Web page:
Answer: What you're describing sounds like a common problem called mossy rose gall. What you're finding inside are probably not seeds, but eggs or larvae.
Mossy rose galls are caused by Diplolepis spinosa, a cynipid gall wasp. These galls are common on wild roses of North America, from Ontario to Alberta in Canada and throughout most of the northern United States. They are becoming common on Rugosa cultivars. The presence of these insects is indicated by the formation of spherical, golf ball-size, spiny galls on the canes of host plants.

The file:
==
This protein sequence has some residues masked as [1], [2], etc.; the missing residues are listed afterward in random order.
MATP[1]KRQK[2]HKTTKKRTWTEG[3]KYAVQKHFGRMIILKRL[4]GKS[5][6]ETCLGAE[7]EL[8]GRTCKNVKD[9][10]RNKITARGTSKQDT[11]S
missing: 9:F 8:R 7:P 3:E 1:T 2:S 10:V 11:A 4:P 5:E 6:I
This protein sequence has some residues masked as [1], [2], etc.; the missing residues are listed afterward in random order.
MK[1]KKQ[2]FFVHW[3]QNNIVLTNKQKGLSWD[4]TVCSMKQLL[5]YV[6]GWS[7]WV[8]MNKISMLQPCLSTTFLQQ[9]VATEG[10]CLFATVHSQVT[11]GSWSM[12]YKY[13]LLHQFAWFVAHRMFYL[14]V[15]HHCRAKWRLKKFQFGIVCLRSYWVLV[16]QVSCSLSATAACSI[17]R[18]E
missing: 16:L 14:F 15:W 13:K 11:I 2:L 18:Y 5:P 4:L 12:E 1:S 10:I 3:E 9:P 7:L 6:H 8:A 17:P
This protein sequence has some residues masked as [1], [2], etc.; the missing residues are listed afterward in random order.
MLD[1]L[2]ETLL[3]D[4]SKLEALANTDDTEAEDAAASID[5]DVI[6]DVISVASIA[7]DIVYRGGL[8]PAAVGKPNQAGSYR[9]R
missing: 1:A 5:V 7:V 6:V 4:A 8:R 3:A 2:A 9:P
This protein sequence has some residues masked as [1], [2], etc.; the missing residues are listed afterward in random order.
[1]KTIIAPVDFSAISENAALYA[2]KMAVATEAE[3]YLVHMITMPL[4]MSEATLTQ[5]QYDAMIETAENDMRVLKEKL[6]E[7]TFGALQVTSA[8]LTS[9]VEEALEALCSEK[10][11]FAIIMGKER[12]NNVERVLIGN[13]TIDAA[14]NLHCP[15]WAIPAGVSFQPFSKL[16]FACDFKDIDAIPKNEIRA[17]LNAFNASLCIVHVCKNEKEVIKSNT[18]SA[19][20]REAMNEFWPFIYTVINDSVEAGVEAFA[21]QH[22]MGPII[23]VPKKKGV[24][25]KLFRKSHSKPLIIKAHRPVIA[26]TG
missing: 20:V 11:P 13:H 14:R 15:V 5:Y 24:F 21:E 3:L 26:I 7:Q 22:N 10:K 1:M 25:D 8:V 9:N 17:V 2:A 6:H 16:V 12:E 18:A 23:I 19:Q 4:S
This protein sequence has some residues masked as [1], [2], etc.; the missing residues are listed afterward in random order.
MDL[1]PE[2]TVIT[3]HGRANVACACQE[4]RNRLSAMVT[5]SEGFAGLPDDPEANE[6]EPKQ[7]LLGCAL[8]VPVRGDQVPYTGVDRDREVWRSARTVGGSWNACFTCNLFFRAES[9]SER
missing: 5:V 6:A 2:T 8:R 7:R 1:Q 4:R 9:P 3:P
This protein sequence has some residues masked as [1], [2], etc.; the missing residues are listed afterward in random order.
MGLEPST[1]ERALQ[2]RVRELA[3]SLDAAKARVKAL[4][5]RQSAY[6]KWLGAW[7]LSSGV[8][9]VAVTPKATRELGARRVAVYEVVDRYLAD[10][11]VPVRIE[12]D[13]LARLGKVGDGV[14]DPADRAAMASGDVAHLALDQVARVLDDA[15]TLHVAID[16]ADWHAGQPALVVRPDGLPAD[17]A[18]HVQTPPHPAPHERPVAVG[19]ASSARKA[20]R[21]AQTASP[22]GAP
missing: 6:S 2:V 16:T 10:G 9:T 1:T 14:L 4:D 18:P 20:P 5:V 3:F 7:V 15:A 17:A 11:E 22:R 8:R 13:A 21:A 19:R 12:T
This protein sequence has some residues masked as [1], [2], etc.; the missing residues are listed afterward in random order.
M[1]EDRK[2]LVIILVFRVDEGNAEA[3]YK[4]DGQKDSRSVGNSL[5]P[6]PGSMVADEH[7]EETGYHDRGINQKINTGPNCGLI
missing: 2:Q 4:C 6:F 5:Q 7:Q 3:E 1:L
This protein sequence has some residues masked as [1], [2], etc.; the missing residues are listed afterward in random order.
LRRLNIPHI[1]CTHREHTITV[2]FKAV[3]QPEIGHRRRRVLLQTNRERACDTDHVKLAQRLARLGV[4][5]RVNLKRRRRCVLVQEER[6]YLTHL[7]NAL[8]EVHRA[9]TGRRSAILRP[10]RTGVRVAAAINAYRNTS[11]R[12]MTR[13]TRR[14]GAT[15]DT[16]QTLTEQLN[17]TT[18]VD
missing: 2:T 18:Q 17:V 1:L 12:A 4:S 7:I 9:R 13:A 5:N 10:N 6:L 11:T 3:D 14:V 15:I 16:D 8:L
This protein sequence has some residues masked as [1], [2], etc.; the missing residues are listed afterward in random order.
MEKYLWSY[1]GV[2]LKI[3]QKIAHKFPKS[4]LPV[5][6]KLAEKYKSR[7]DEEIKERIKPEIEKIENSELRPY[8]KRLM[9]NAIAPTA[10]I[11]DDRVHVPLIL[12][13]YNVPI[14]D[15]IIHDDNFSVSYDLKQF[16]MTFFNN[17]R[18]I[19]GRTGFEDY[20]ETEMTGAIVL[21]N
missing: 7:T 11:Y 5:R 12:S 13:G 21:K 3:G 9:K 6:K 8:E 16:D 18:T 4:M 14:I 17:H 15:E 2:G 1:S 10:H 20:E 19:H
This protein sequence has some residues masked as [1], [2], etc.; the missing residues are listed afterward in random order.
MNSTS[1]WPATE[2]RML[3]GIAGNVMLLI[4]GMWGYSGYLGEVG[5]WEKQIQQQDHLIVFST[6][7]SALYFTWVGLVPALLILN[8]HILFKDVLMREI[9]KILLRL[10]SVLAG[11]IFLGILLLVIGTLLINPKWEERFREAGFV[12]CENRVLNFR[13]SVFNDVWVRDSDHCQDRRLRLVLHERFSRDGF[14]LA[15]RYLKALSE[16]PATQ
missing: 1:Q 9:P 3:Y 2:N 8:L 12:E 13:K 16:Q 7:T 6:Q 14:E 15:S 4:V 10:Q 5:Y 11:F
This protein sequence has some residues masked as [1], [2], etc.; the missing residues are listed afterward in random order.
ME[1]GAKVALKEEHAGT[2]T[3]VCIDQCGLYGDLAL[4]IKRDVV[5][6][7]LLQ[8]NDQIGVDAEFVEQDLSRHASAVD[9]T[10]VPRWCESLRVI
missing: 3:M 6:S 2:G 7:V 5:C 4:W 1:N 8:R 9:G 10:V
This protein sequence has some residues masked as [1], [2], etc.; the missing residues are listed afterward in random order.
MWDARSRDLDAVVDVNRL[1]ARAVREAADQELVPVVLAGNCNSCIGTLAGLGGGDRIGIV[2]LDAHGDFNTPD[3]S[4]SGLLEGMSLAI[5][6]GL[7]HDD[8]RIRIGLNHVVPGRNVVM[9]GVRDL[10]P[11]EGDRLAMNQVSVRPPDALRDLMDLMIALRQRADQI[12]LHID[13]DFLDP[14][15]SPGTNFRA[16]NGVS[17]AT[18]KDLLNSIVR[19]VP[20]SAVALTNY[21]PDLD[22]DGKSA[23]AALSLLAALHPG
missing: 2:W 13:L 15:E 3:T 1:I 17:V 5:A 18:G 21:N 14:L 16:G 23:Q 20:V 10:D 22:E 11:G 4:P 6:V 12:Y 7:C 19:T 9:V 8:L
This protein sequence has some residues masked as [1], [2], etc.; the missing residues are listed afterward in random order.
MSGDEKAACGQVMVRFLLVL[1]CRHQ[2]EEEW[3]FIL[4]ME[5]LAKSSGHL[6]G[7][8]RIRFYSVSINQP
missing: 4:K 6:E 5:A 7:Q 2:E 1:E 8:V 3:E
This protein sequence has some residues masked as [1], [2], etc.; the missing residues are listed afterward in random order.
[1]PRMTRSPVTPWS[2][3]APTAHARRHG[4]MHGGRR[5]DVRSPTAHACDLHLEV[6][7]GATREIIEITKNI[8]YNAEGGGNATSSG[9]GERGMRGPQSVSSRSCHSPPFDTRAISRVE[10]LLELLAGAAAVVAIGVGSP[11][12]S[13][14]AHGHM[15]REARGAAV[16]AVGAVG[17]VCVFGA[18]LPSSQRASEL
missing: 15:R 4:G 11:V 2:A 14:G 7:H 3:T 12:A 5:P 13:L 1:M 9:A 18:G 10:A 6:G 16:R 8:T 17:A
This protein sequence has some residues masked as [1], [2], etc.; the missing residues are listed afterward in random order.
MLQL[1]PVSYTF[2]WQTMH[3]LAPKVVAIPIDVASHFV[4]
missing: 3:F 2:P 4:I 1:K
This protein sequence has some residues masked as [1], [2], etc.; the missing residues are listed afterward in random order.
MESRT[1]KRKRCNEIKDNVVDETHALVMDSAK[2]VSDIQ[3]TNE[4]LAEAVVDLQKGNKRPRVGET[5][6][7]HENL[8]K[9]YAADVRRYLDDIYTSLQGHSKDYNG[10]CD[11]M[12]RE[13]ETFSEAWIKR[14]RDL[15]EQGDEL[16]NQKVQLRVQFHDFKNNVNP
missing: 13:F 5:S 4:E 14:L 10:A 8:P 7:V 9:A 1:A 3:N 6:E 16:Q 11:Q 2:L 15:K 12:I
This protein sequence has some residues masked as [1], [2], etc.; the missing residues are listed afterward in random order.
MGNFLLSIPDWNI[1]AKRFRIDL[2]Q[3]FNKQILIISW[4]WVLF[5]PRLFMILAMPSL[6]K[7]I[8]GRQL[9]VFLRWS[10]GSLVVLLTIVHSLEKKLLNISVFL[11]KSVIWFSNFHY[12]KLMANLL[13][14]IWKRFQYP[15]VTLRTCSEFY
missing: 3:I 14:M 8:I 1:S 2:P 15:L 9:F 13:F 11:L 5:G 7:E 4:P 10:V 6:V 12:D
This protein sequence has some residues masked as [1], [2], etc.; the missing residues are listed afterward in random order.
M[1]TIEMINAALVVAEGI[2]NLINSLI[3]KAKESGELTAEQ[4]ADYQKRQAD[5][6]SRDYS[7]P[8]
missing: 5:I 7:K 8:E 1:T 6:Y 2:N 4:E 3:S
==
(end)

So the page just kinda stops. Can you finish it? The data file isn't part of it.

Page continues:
The development of these galls is stimulated in the spring by newly hatched larvae. The galls encase the larvae until adult wasps emerge the following spring. The galls are unsightly and alter the plant's shape. They also stress the host plant, behaving like nutrient sinks, drawing nutrients away from the rest of the plant. Large numbers of galls on a plant can kill the plant.
Insecticides have no effect on the wasp that causes mossy rose gall. The most effective control is physical removal and disposal of galls in autumn after leaves have dropped and galls are visible. It is important to dispose of all galls since even a single missed gall can produce and reintroduce 30 to 40 mature wasps to the garden the following spring.
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